"We Jews are even now constantly shifting from place to place, a strong current actually carrying us westward over the sea to the United States, where our presence is also not desired. And where will our presence be desired, so long as we are a homeless nation?" he wrote in Der Judenstaat, the first book on Zionism.
However, Nasi had just about managed to keep one step ahead of being personally persecuted himself and seemed to be driven mostly by the pragmatic need to protect his people and give them somewhere where they could practice their faith in peace. He also set about avenging his near persecution and that of his people by stirring up trouble against the intolerant Spanish, such as encouraging he Calvinists in the Netherlands to revolt against Spain and promising the Ottoman support, as well as
On the other hand, Herzl was a comfortable member of the European intelligentsia – German-speaking Jews of his time were well integrated and more often than not part of the affluent middle and upper classes. Of course, he revealed a certain amount of pragmatism in that he was ready to form his Jewish state away from Palestine: the Jewish State is conceived as a peculiarly modern structure on unspecified territory," he wrote in Der Judenstaat.
But it was Palestine which he yearned for, in a secular manifestation of the Promised Land: "Palestine is our ever-memorable historic home. The very name of Palestine would attract our people with a force of marvelous potency," he extolled. In addition, his ideas were effused with the 19th century brand of cultural chauvinism, racism, imperialism and disregard for the will of the local population. "We should there [in Palestine] form a portion of a rampart of Europe against Asia, an outpost of civilisation as opposed to barbarism," he said in the same book.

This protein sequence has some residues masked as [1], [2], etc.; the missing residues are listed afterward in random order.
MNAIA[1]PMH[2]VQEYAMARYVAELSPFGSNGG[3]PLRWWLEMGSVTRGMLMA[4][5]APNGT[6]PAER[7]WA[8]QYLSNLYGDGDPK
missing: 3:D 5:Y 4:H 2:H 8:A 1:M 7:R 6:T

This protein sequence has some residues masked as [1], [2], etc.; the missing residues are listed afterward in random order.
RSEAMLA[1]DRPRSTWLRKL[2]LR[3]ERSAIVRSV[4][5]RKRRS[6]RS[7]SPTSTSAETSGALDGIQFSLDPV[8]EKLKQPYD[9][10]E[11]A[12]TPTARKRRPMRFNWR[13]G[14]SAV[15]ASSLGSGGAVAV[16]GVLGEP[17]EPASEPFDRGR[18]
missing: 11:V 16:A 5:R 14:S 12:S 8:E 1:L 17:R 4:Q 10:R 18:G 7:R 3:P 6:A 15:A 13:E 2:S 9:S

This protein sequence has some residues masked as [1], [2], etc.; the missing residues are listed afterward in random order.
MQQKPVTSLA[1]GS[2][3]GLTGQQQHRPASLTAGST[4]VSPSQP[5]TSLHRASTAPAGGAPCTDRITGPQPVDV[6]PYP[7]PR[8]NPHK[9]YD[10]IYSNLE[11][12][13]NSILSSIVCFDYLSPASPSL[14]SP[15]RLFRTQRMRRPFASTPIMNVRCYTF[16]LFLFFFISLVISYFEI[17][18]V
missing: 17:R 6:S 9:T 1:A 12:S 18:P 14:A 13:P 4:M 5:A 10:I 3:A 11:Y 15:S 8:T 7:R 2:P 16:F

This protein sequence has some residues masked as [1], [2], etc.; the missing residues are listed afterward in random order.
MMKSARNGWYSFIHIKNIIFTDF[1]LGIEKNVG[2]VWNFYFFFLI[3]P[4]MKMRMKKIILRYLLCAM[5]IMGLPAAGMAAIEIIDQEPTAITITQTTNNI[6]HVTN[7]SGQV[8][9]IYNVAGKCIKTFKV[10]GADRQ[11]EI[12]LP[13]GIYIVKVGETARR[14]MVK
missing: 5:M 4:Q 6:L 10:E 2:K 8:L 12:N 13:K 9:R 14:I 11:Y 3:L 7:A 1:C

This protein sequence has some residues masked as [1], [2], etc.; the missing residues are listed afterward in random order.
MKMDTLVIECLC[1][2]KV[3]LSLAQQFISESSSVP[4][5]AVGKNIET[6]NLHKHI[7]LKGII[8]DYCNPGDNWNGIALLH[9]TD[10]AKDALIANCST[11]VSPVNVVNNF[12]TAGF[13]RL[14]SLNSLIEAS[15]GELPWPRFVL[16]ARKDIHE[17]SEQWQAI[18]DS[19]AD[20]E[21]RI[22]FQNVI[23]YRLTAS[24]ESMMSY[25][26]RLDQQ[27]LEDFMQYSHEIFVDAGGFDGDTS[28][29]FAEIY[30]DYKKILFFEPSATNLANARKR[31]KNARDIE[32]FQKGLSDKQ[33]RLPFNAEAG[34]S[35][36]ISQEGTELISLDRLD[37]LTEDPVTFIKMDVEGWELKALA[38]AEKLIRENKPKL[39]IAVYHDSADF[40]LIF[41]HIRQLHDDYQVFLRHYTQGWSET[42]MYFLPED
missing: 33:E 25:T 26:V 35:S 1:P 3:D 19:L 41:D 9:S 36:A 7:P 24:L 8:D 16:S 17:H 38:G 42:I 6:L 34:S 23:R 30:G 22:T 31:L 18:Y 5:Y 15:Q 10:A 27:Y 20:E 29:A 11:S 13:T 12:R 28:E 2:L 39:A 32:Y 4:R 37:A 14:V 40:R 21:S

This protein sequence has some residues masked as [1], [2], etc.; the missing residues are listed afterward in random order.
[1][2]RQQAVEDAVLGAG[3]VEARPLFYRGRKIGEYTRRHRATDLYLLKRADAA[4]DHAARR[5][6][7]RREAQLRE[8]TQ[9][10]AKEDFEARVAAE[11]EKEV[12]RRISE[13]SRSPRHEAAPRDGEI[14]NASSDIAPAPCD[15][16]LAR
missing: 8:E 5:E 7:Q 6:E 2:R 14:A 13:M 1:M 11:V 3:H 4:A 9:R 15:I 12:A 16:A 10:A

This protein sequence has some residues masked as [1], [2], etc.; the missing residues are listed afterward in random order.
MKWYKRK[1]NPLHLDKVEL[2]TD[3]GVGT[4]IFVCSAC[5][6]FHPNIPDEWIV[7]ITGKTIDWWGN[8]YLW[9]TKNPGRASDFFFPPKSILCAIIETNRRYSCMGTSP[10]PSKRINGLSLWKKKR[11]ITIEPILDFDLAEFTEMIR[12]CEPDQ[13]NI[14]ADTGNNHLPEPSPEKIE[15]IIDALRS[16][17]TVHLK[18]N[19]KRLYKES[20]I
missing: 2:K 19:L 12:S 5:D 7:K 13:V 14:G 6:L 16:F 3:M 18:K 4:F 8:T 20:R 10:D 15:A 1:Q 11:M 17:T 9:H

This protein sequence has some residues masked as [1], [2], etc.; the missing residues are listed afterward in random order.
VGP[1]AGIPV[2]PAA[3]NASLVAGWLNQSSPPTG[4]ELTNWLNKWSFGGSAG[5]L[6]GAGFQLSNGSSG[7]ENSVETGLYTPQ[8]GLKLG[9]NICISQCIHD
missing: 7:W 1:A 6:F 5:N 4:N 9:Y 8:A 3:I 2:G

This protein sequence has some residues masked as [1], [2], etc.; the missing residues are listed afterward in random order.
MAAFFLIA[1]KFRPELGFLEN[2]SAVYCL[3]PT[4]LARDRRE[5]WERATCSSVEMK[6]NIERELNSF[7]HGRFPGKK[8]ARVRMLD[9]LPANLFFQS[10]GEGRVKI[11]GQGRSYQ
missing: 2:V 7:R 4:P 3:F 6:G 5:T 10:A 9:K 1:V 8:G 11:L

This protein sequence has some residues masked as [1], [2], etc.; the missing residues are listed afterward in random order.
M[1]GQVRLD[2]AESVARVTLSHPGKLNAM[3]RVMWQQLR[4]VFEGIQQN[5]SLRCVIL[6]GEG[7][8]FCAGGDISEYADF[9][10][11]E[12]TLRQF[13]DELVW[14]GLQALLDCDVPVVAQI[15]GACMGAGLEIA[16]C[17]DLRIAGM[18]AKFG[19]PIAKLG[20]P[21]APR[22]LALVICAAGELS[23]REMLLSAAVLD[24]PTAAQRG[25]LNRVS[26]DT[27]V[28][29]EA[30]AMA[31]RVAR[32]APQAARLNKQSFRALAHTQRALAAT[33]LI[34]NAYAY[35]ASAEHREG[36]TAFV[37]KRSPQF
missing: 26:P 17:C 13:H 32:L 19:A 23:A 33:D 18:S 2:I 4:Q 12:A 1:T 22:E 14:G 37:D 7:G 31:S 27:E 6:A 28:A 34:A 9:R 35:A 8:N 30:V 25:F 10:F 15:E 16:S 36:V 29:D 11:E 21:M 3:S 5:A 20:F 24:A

Although the only Arab character in a novel he wrote was grateful for the then fictional Jewish colonisation of Palestine, Herzl's memoirs reveal a darker intention for the local population of whatever piece of land would become the Jewish state: "Spirit the penniless population across the frontier by denying it employment… Both the process of expropriation and the removal of the poor must be carried out discreetly and circumspectly," he wrote in his diary in 1895. Of course, this kind of cavalier attitude towards the will of the native population was fairly common in pre-20th century colonialism (including the Arab and Muslim variety). But it find its most perfect implementation in the near wholesale erasure of the native population of many parts of the Americas.

We are living with the consequences of Herzl's unrestrained drive to build a Jewish nation at any cost and the tragic near-extermination of European Jewry in the first half of the 20th century.

Written on 12 April 2007

©Khaled Diab